Ayu P. Masuyoshi February 26, 2011
II-AB-Psychology (Manresa) Econ111/7:40-8:40am/MWF
Reaction Paper no. 4
Economy hit by P11-B storm loss
By Cai U. Ordinario, Business Mirror
Posted at 02/02/2011 8:07 AM | Updated as of 02/02/2011 2:03 PM
MANILA, Philippines - The average annual havoc on the economy caused by typhoons in 20 years—1990 till 2009—is estimated to be around P11.193 billion, according to a Policy Note publication recently released by state-owned think tank Philippine Institute for Development Studies (PIDS).
The Policy Note, authored by Danilo C. Israel, a senior research fellow at the PIDS, said this only accounts for the direct economic effect. “It should, however, be pointed out again that the above-cited value of damages includes only direct damages of weather- and climate-related disasters and would rise if the indirect damages are considered. Still, even with just the current results, the economic damages are clearly substantial and should be a cause of concern.”
Based on his study, Israel said that from 1990 to 2009, the total value of loss due to weather- and climate-related disasters amounted to $4.813 billion, or an average of $240.7 million per year. In the 2000s the total amounted to $2.121 billion, lower than the total of $2.602 billion in the 1990s.
Israel said that considering the direct damage alone, while the occurrence of weather- and climate-related disasters in the Philippines increased from the 1990s to the 2000s, it did not bring about a corresponding rise in the value of the losses.
However, Israel said if the government does not take the necessary steps to arrest the situation, the economic impairment caused by typhoons in the future may be even more staggering.
This, Israel said, is a cause for concern and should prompt policymakers and legislators to prioritize not only disaster-reduction management projects and programs but move for the passage of the Philippine Atmospheric, Geophysical and Astronomical Services Administration (Pagasa) Modernization Act.
“The Pagasa Modernization Act seeks to appropriate enough funds for the purchase of new equipment and staff training and education, among others. It is most welcome and should be given priority by legislators as inaction will just ensure the occurrence of another significant disaster anytime soon,” he added.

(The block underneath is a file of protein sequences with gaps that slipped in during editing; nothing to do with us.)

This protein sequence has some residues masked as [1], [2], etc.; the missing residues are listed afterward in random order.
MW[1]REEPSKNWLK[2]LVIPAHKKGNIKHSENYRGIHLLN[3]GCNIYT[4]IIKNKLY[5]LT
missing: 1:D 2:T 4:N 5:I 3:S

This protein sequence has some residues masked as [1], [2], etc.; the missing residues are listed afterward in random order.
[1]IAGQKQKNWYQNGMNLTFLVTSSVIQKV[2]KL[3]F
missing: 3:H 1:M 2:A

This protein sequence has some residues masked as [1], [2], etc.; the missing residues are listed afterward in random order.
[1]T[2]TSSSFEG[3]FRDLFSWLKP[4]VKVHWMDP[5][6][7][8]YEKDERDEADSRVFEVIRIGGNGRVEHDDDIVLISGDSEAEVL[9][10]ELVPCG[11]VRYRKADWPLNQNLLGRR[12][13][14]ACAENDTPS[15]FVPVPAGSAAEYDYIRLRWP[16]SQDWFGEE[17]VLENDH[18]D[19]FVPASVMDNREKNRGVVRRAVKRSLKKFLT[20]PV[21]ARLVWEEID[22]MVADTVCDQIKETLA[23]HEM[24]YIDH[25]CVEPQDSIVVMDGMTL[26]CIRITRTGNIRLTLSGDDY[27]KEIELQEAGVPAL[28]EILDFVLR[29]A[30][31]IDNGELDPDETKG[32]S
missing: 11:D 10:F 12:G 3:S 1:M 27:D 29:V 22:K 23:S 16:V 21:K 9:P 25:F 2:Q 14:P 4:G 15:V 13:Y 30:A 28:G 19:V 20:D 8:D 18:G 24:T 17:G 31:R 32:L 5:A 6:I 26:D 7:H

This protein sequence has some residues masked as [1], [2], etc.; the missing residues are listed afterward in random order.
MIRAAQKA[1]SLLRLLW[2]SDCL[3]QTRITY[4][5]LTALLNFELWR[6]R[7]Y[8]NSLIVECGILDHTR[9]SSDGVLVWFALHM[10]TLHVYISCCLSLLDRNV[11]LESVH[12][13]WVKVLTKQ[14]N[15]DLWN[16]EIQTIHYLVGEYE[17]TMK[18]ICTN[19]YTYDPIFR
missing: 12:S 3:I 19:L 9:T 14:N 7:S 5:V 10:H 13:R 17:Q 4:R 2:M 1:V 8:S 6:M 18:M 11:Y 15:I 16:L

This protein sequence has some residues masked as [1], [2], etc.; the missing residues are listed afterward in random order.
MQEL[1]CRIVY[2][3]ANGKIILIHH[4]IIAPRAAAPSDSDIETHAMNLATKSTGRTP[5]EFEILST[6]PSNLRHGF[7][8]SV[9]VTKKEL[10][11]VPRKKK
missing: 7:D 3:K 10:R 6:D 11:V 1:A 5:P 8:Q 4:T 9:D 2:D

Israel said other measures should include the improvement of the National Meteorological and Hydrological Services (NMHS) by boosting personnel needed to produce quality data. The local government units, nongovernment organizations and the private sector, as stakeholders, should also be actively involved in the creation of a multisectoral NMHS.
Israel also recommended the inclusion of all possible forms of damage in the computation—direct and indirect economic, social, environmental and others—of losses to the economy. He added there is also a need to include in the mainstream national and local economic development planning and implementation of all weather- and climate-related issues.
We all know that disaster on the economy due of typhoon is unpredictable and uncontrollable. What will happen in the next future is unanswerable. We cannot ask for any payment for the damages because no one wishes those things to happen. If I were to reflect about the damages which the cost is around P11.193 billion, I am badly sad because this amount is can already a big help for our country to pay for our debt to other countries.
I wish to react about the illustration above about the statement of Danilo C. Israel which is “that from 1990 to 2009, the total value of loss due to weather- and climate-related disasters amounted to $4.813 billion, or an average of $240.7 million per year. In the 2000s the total amounted to $2.121 billion, lower than the total of $2.602 billion in the 1990s.” I know that this is further explain but I think it is more understandable if only if the amount are presented in a peso and not by a dollar currency since it is a news from Philippines and it is presented to the Filipinos. For me, how can people of the Philippines understand such value or amount if that is not use in our country?
The other statement of Israel that catches my attention was “if the government does not take the necessary steps to arrest the situation, the economic impairment caused by typhoons in the future may be even more staggering.” Since our government are the one who should take care for its residents they should plan some solution for this. The citizen must be aware, prepared ahead of time and not to panic.
About the issue about Philippine Atmospheric, Geophysical and Astronomical Services Administration (Pagasa) Modernization Act, our government should have more and more communication to them and have a connection at all the time. I also agree that “The Pagasa Modernization Act” seek for the enough funds so that this administration will able to buy new equipment like other countries has, so that the news that we get is correct. Unlike the present gadget that we have today which we only bought in other countries because this gadget was already their junk and since technology improve over time the gadget that we have today is not guaranteed than other countries had.
I hope that someday, we can able to buy or maybe invent a gadget or equipment that can really help our people to know what climate we will have. In order to prevent disaster that would damage our property.